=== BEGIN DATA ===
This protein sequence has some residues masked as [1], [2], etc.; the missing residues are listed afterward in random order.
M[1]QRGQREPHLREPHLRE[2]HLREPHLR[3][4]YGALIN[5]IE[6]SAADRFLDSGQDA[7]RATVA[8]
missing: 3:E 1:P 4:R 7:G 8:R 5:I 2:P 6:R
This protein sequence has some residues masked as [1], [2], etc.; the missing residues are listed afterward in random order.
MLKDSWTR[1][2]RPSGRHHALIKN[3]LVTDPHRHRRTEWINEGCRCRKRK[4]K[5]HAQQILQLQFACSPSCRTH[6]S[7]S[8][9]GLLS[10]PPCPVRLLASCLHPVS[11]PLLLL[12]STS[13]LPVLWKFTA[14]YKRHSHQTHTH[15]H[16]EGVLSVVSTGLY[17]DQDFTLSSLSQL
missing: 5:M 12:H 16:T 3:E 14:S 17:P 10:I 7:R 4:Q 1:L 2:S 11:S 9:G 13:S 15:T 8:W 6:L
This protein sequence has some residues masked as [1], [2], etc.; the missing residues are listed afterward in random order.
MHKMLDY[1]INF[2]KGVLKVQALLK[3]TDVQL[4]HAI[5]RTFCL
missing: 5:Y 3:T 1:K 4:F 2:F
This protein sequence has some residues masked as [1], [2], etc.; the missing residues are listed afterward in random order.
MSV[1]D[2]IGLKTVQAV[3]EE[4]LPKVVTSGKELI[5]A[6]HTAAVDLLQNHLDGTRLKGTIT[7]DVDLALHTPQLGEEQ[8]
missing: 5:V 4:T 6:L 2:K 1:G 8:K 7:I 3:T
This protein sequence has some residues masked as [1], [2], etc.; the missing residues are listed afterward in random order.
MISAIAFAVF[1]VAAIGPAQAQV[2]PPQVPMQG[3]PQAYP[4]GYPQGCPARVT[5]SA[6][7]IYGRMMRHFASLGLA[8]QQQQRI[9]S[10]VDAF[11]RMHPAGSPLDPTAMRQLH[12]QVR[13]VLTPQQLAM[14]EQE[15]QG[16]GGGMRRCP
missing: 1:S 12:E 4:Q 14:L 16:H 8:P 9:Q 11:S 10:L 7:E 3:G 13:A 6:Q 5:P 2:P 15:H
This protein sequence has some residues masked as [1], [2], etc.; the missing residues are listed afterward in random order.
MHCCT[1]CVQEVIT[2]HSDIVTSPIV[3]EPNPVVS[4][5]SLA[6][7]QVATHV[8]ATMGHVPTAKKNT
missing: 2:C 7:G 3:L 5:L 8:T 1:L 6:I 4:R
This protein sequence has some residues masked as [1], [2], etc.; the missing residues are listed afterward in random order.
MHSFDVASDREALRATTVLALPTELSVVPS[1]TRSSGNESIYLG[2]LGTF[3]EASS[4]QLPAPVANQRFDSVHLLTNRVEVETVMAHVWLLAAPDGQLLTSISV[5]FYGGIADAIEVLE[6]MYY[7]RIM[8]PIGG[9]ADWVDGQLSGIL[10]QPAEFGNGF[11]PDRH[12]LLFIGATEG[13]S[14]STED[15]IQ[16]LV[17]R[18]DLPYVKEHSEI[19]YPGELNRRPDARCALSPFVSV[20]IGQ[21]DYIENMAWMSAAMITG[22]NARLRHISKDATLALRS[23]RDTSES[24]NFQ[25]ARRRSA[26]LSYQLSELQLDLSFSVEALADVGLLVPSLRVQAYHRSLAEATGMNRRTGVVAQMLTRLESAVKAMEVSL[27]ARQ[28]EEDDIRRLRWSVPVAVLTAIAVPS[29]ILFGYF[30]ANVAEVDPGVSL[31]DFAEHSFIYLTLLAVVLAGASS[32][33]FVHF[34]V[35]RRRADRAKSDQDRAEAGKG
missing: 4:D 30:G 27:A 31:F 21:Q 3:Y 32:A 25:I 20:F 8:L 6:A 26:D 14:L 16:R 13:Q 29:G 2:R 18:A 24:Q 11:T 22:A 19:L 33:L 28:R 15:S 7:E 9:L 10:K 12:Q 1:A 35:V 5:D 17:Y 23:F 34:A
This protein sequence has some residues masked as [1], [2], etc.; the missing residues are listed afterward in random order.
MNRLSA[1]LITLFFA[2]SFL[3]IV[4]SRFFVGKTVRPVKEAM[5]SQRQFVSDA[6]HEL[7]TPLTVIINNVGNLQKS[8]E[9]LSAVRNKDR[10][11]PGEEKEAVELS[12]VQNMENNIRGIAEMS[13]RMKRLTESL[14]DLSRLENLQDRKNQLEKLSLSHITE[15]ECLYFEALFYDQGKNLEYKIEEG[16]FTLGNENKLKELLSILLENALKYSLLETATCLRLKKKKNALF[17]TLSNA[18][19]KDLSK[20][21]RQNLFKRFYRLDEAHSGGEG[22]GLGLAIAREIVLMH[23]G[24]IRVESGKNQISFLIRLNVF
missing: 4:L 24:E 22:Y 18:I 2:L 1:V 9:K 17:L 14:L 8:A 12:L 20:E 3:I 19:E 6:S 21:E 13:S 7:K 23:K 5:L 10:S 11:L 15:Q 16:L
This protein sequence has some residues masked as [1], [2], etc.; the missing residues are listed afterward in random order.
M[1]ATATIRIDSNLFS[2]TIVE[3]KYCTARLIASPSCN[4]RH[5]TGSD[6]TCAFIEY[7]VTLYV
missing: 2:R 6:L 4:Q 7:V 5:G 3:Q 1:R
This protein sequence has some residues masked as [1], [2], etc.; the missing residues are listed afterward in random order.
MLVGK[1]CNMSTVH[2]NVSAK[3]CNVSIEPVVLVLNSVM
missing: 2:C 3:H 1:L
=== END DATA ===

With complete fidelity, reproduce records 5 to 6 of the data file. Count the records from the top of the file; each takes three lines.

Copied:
This protein sequence has some residues masked as [1], [2], etc.; the missing residues are listed afterward in random order.
MISAIAFAVF[1]VAAIGPAQAQV[2]PPQVPMQG[3]PQAYP[4]GYPQGCPARVT[5]SA[6][7]IYGRMMRHFASLGLA[8]QQQQRI[9]S[10]VDAF[11]RMHPAGSPLDPTAMRQLH[12]QVR[13]VLTPQQLAM[14]EQE[15]QG[16]GGGMRRCP
missing: 1:S 12:E 4:Q 14:L 16:H 8:P 9:Q 11:S 10:L 7:E 3:G 13:A 6:Q 5:P 2:P 15:H
This protein sequence has some residues masked as [1], [2], etc.; the missing residues are listed afterward in random order.
MHCCT[1]CVQEVIT[2]HSDIVTSPIV[3]EPNPVVS[4][5]SLA[6][7]QVATHV[8]ATMGHVPTAKKNT
missing: 2:C 7:G 3:L 5:L 8:T 1:L 6:I 4:R